One of the most important debates we are going to have as a community this year will centre on condominium development proposals and what these will mean for the future of our downtown skyline. To help get this community conversation going, I’d like your opinion on a proposal by Homestead Land Holdings that is expected to come forward at the February 18 Planning Committee meeting. The Homestead proposal is for two 20-story condo towers along Queen Street.
Here is a drawing of the first proposed condominium tower and office building complex that would be located on Queen Street between Ontario and King Streets (where there is currently a surface parking lot).
Here is a drawing of the second proposed condominium tower that would be located next to the Goodlife Fitness building at the corner of Queen and Wellington Streets (also currently a surface parking lot). Note that the four story red and white brick building, seen on the right hand side of the image below, is a proposed parking garage half of which would be for public parking use in the downtown.
To get an idea of what the developments might look like from the street, here is an image of the street view looking up Queen Street from the intersection of Queen and Ontario Streets.
And finally here is the street view looking down Queen Street towards the water.
I am very pleased to hear the old Empire Theatre property on Princess Street has been sold and that plans are in the works to build a brand new residential development on the site. In my view developments of this kind are critical to the future health and vitality of our downtown. If we have more people living downtown, we create the necessary base of customers for the shops, restaurants and other businesses in the downtown to be successful.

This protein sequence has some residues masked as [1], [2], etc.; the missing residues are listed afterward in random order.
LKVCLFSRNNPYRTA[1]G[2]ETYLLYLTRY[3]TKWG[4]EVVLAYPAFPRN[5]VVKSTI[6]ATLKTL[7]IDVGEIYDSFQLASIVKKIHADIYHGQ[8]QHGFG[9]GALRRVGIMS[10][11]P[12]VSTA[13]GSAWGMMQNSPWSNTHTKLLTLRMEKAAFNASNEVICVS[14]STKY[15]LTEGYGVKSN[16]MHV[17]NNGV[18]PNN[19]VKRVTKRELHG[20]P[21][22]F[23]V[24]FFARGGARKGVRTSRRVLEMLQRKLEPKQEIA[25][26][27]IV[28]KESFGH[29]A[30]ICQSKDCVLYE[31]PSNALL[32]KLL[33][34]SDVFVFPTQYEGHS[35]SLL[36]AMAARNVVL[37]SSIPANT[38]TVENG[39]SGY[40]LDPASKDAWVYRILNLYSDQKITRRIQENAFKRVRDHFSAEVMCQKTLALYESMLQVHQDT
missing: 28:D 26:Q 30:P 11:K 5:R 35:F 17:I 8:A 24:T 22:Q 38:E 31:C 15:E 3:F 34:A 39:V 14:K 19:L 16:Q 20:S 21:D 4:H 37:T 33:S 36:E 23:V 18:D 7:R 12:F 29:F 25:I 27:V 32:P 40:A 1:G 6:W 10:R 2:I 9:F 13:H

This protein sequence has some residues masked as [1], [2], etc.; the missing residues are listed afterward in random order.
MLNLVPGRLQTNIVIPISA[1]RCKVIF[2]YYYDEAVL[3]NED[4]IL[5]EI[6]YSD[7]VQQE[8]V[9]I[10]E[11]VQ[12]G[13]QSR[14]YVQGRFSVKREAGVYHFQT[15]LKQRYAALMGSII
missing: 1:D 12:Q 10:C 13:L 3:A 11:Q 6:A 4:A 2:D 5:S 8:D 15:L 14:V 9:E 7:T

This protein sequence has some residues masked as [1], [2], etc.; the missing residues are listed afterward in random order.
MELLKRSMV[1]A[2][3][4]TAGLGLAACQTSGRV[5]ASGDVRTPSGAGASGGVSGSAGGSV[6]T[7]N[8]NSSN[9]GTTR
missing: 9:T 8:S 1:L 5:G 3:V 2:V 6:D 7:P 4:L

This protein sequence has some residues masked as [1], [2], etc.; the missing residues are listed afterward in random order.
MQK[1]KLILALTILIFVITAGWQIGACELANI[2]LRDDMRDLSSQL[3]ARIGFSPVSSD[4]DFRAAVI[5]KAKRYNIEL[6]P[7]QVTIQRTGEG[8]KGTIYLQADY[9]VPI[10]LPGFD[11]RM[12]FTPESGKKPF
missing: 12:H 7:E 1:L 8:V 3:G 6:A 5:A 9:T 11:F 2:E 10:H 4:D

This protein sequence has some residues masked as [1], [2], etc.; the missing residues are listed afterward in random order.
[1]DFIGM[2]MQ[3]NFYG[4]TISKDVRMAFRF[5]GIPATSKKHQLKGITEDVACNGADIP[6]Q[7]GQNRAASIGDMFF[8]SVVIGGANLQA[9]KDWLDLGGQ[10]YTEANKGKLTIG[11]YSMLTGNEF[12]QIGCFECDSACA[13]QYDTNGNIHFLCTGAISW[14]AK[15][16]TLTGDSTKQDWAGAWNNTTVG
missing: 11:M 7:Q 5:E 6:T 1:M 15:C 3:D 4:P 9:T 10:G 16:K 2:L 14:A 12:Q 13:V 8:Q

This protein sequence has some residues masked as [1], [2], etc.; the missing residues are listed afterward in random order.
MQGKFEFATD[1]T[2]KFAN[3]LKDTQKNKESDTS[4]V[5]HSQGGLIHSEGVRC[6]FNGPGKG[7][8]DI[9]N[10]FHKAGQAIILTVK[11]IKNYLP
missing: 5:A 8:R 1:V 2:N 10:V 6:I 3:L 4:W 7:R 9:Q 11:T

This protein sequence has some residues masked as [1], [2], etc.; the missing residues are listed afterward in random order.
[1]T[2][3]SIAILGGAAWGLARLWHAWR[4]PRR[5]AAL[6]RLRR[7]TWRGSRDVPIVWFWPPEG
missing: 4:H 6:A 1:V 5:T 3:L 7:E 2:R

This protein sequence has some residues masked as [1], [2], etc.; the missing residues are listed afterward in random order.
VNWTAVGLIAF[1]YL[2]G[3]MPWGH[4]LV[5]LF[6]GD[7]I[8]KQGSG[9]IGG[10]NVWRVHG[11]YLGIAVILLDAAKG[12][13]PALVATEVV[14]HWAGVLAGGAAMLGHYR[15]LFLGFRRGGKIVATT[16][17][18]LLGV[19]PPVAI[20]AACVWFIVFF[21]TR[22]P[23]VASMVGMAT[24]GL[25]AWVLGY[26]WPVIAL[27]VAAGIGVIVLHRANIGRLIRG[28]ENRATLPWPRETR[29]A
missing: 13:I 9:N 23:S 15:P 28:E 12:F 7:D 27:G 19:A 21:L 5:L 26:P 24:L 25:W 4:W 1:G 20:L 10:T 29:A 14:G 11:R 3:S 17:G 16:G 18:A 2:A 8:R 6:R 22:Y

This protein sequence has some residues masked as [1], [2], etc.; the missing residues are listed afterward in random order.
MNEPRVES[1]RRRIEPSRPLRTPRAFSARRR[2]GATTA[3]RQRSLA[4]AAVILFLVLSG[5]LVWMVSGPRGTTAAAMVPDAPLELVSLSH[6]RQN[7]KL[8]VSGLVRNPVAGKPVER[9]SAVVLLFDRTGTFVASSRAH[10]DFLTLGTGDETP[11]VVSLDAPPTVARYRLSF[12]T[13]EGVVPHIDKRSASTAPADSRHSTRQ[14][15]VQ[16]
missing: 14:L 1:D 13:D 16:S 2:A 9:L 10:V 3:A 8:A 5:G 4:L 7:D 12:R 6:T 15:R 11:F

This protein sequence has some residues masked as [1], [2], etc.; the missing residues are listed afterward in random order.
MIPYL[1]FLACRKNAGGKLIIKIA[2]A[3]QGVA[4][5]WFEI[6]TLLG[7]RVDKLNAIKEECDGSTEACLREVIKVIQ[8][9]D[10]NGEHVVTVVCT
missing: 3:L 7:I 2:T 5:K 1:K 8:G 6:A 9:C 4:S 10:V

However, because space in the downtown area is limited, building higher buildings will allow more people living and supporting the downtown. But, how high is too high? I want to hear from you! How can we encourage the right kind of development that brings more people into the city core while still preserving the character of our beautiful downtown?
On Monday April 20, City Council will decide the future tax rate increases to our budgets for 2016 through 2018. The tax rate we choose will determine the extent and pace for introducing new city programs and services, and will guide potential changes in our current operations.
Right now the city invests an annual 1% tax increase for future road repairs and other important capital projects. If the cost of providing city programs and services rises by inflation (approx. 2% per year) and we want to maintain the 1% for future infrastructure projects, we would be looking at an annual tax increase of 3 – 3.5%. That 3 – 3.5% doesn’t include if we want to invest in new programs and services.
During the election I heard from countless seniors, families and small business owners who felt squeezed financially – that their incomes and pensions weren’t keeping pace with tax rate increases. As a city it’s critical that we live within our means while keeping our community affordable. But I want to hear from you on how we can find the right balance between investing in our programs and services and keeping taxes low.
To get the tax rate lower, we need to look at how we deliver our programs and services, explore new revenue streams, and be open to how we can reduce our costs to save money. The question is, like in any household budget, how do we get there?
At the March 24th council meeting, the city will be presented with a proposal to revitalize and relocate the outer train station from its current location Montreal Street to the southern edge of Doug Fluhrer Park.